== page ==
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by Brian Schrader

Horizontal History

Posted on Fri, 15 Jan 2016 at 02:50 PM

In keeping with the History theme, I want to share a few excerpts from Tim Urban's fantastic article, Horizontal History, from the other day.

Tim Urban:

Most of us have a pretty terrible understanding of history. Our knowledge is spotty, with large gaps all over the place, and the parts of history we do end up knowing a lot about usually depend on the particular teachers, parents, books, articles, and movies we happen to come across in our lives.

I might know that Copernicus began writing his seminal work On the Revolutions of the Celestial Spheres in Poland in the early 1510s, but by learning that right around that same time in Italy, Michelangelo painted the ceiling of the Sistine Chapel, I get a better picture of the times. By learning that it was right while both of these things were happening that Henry VIII married Catherine of Aragon in England, the 1510s suddenly begins to take on a distinct personality. These three facts, when put together, allow me to see a more three-dimensional picture of the 1510s—it allows me to see the 1510s horizontally, like cutting out a complete segment of the vine tangle and examining it all together.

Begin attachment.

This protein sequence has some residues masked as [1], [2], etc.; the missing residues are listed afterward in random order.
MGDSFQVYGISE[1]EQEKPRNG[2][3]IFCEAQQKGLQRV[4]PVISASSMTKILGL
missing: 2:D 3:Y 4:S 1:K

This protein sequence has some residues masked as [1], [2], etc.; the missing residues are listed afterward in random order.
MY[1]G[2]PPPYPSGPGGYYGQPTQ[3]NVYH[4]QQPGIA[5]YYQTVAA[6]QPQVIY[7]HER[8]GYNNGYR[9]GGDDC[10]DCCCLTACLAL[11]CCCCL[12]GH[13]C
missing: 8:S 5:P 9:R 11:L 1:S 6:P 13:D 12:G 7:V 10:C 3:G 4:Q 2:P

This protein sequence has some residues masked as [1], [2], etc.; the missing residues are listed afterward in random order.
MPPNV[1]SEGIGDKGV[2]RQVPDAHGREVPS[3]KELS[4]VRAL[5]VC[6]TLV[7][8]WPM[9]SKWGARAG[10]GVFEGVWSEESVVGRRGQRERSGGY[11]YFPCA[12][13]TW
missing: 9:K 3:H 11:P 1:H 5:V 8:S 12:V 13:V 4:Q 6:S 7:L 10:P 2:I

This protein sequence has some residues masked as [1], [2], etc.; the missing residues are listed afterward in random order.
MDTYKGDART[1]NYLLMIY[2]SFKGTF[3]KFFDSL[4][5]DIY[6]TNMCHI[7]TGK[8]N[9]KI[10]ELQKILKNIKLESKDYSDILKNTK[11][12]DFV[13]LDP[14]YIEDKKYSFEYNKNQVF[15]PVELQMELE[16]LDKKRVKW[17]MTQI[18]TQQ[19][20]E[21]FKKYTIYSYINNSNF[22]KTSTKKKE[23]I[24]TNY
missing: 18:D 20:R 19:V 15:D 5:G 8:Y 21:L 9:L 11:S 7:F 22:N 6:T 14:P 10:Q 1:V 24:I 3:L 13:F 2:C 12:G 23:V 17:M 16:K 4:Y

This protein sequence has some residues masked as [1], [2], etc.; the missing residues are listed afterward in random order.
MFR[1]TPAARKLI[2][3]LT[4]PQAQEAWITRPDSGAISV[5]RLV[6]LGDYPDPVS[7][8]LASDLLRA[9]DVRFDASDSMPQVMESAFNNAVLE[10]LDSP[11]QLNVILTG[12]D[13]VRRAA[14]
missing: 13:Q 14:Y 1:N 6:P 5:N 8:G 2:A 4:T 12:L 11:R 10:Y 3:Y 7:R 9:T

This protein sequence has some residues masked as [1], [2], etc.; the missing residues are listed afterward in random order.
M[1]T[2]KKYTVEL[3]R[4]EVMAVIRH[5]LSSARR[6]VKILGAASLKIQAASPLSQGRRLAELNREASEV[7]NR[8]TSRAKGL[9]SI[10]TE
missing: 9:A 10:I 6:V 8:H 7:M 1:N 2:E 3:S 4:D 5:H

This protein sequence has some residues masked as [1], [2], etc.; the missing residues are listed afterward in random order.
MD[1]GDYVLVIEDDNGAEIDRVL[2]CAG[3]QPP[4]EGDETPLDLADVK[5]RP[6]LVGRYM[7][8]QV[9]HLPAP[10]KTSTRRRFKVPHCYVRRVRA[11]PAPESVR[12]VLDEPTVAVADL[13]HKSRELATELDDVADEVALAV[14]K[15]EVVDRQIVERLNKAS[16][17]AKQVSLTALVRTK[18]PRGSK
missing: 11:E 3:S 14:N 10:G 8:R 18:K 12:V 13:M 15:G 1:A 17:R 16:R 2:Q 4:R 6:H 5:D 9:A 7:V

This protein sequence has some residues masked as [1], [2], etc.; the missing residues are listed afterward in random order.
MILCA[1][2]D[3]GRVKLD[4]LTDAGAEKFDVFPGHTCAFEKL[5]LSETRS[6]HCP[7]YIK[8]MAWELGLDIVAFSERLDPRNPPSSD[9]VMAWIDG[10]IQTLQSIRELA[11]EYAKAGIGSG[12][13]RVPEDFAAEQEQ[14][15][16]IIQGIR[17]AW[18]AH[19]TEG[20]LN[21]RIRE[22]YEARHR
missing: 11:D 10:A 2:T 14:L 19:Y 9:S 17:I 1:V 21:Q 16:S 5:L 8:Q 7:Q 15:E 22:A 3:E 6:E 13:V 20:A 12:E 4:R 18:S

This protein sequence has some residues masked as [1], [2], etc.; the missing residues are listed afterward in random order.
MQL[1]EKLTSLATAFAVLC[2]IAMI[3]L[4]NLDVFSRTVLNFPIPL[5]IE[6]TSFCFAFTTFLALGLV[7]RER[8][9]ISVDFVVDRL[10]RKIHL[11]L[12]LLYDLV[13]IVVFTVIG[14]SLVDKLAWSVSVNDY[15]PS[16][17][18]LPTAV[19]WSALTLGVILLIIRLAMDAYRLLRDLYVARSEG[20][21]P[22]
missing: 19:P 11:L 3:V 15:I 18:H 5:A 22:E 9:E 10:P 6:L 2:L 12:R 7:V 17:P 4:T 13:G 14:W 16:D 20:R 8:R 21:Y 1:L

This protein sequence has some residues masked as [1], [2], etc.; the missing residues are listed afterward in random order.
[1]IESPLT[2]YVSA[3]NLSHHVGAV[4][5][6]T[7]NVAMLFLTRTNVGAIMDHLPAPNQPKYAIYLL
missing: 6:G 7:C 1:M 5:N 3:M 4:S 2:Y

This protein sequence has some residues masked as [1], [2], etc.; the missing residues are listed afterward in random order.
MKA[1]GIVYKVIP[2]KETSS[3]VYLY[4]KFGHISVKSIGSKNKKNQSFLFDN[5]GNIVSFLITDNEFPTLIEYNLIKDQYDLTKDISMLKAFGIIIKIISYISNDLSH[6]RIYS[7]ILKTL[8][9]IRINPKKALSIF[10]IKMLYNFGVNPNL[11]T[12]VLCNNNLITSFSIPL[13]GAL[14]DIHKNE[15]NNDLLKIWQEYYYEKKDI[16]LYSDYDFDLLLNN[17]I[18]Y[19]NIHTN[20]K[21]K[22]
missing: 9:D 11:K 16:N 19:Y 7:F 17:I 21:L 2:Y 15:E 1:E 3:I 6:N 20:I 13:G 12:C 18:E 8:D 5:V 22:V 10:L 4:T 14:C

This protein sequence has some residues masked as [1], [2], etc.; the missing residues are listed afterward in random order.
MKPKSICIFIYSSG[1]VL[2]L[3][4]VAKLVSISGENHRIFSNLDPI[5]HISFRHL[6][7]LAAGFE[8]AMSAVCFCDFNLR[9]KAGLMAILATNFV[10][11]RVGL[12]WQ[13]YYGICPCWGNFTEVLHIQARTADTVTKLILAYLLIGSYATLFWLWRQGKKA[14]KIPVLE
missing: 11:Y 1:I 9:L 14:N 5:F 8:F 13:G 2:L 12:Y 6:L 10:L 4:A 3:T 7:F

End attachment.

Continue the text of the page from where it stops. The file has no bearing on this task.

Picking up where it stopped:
Tim put together an amazing (and huge) image of various historical figures and their relationship to each other. He makes a point in highlighting the fact that people we think of as living in isolated worlds, often worked, and lived around the same time (i.e. Charles Darwin, Mark Twain, Ghandi, Karl Marx, and Nietzsche).

Horizontal History

Darwin would have seen Twain as some young kid and he would have shaken his old man fist at Gandhi from the rocking chair on his porch. Meanwhile, Nietzsche would have seen Marx as a guy his dad’s age and Freud as a contemporary, though a bit younger.

One section of the picture that I found super interesting, highlights the relationships between a few famous Romans. In this picture you can see the newly minted Roman Empire, with Augustus as it's first Princeps, grow to it's greatest extend and power, through Trajan and Hadrian, and begin to fall apart, during the time of Marcus Aurelius. It's almost 200 years of history, but only 7 generations.

Roman figures

Horizontal History →

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